From The Hill:
“Over the past couple years, career and technical education (CTE) has garnered a lot of attention. Politico reported last year that 49 states and Washington DC enacted 241 CTE-related laws, executive actions, and budget provisions in 2017. A 2018 AEI study found that CTE was the only education issue supported by a majority of gubernatorial candidates. Meanwhile, a 2018 analysis revealed that the number of high school students concentrating in career education rose 22 percent, to 3.6 million, during the past decade.
All this raises a big question, given education’s long experience with fads and shifting sentiment: Is the boom in career and technical education one more fad, or does it reflect something more substantial? That answer matters for how much attention this push deserves from educators, parents, and policymakers.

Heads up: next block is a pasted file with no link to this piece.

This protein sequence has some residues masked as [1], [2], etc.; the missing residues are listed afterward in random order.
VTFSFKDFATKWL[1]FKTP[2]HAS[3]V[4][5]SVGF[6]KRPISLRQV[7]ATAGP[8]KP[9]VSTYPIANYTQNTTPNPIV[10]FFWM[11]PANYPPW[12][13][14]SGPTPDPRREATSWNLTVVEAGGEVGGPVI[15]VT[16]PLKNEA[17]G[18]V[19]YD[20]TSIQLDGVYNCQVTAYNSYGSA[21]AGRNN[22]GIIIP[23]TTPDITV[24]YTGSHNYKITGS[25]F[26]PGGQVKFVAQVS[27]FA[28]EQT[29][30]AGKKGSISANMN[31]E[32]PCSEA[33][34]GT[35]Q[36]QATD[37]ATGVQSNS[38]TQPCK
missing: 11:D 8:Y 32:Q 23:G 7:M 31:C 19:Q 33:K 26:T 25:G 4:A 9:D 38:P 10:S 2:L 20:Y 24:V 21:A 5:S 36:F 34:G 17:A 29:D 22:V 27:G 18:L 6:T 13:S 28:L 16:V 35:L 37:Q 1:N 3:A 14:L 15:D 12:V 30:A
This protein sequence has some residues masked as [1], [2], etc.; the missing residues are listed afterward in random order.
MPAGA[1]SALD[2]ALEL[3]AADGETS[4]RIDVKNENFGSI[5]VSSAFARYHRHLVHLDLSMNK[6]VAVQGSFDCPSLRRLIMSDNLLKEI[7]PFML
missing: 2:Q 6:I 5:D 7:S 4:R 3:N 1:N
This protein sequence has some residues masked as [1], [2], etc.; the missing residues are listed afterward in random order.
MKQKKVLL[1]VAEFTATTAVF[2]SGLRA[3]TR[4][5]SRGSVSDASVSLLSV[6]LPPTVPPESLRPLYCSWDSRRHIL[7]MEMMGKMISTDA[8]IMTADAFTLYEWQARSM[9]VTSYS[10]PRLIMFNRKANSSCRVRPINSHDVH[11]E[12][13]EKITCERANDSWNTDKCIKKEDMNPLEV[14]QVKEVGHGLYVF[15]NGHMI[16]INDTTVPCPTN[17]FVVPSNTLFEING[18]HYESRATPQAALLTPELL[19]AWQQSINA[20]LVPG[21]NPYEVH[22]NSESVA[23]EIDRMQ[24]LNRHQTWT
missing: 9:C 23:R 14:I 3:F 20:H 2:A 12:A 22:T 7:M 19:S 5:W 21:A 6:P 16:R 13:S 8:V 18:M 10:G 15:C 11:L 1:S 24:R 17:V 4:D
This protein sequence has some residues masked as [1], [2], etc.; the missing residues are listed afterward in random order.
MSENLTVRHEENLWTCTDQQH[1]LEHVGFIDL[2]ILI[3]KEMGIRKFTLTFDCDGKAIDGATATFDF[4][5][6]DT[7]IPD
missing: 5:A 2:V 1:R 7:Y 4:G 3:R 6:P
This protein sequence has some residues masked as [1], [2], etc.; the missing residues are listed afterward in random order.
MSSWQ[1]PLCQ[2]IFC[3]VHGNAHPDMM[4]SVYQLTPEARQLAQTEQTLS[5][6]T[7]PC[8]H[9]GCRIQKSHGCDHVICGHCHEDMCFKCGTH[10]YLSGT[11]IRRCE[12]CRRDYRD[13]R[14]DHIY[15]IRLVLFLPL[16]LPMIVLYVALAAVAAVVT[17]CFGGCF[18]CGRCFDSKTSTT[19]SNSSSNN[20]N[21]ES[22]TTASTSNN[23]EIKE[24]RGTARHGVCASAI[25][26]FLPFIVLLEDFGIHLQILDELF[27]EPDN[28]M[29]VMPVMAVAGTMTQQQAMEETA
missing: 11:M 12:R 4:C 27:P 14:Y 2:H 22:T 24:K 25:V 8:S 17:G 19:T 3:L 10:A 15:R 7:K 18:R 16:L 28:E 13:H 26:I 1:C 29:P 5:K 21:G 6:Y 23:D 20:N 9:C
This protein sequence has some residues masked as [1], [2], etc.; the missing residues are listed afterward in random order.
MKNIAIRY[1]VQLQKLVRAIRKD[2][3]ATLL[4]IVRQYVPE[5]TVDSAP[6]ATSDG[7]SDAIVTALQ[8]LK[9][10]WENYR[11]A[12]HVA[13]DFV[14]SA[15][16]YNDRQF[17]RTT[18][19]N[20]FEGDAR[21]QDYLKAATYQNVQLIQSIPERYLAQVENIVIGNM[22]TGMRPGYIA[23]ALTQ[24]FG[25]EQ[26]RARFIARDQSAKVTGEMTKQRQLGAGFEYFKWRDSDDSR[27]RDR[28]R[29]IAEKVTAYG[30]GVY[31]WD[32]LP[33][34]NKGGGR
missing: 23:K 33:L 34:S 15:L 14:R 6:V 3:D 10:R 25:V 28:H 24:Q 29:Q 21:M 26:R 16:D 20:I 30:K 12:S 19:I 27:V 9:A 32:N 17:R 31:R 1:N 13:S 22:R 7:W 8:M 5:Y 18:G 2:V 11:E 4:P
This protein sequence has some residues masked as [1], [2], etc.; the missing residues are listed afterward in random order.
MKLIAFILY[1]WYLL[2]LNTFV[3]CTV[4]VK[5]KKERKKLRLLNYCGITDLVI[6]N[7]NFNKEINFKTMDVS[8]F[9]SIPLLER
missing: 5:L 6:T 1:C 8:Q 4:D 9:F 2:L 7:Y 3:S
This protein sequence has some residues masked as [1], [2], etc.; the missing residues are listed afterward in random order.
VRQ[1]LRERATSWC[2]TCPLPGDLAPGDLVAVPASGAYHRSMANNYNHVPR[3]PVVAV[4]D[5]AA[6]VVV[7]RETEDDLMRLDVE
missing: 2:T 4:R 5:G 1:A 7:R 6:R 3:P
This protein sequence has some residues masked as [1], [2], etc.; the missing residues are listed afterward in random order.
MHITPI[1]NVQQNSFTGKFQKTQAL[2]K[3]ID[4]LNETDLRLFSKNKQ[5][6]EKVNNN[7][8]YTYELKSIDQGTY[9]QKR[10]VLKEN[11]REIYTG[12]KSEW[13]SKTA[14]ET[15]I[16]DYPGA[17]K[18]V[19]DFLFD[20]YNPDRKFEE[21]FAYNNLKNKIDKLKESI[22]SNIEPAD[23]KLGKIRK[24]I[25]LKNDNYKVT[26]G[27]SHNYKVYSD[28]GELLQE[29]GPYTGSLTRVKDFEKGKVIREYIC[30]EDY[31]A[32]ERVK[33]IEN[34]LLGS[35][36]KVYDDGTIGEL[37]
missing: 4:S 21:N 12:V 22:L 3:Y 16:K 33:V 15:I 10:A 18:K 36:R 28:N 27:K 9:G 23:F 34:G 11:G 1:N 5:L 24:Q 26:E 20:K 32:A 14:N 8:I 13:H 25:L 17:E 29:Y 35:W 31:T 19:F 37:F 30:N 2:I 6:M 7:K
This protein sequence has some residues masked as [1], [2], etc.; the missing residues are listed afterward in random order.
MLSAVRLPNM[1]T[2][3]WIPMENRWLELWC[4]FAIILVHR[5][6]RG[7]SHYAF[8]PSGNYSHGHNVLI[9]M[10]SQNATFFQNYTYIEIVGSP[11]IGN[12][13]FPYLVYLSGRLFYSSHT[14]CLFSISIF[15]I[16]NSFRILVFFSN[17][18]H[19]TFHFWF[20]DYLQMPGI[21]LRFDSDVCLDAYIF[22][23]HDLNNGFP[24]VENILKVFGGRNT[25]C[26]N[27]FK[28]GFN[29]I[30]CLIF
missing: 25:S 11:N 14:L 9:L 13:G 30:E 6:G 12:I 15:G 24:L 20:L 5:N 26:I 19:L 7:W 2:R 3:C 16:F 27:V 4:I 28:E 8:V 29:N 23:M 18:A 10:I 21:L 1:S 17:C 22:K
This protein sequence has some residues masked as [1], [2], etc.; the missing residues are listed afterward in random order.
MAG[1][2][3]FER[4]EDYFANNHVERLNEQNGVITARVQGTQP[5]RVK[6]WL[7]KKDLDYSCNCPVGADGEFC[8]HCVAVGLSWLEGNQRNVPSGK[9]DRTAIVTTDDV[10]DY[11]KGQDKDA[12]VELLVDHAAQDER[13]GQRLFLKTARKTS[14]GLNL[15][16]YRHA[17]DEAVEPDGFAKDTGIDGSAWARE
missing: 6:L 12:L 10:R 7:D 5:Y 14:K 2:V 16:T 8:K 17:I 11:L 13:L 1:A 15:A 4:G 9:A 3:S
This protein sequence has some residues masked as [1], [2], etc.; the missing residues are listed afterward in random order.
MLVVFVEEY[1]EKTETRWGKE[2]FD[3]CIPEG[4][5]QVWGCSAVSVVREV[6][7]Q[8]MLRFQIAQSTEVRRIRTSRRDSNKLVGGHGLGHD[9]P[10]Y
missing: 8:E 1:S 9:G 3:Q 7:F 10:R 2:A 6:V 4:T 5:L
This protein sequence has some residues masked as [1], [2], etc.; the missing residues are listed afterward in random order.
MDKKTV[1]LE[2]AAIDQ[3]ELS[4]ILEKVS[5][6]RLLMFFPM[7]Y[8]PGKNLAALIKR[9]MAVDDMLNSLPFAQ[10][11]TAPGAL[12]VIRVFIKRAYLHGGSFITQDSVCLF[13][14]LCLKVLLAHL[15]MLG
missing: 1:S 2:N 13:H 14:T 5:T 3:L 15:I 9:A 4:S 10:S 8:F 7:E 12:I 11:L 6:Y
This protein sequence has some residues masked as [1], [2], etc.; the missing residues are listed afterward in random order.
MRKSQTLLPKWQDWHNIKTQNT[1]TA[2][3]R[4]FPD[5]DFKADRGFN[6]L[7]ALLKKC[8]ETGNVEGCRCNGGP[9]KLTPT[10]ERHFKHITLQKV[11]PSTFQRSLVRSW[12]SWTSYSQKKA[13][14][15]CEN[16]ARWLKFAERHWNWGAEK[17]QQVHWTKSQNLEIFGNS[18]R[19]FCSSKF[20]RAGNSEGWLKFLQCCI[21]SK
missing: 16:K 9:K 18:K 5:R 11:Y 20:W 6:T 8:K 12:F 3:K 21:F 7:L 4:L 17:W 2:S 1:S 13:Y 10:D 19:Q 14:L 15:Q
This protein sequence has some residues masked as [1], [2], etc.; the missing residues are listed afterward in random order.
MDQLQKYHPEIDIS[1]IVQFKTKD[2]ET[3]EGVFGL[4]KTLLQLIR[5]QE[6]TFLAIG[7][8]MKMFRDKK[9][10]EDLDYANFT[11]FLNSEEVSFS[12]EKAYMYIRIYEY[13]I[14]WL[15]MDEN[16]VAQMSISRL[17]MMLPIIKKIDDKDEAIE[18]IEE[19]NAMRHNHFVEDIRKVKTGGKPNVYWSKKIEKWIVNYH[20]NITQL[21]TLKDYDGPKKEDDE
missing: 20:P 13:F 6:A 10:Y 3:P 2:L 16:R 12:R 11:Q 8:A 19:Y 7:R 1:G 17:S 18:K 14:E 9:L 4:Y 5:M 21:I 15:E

In a new American Enterprise Institute research paper we take a stab at answering this question, by examing the mainstream U.S. media attention devoted to career and technical education over the past two decades — and comparing that to the patterns of attention devoted to other popular 21st-century education reforms. What did we find?”
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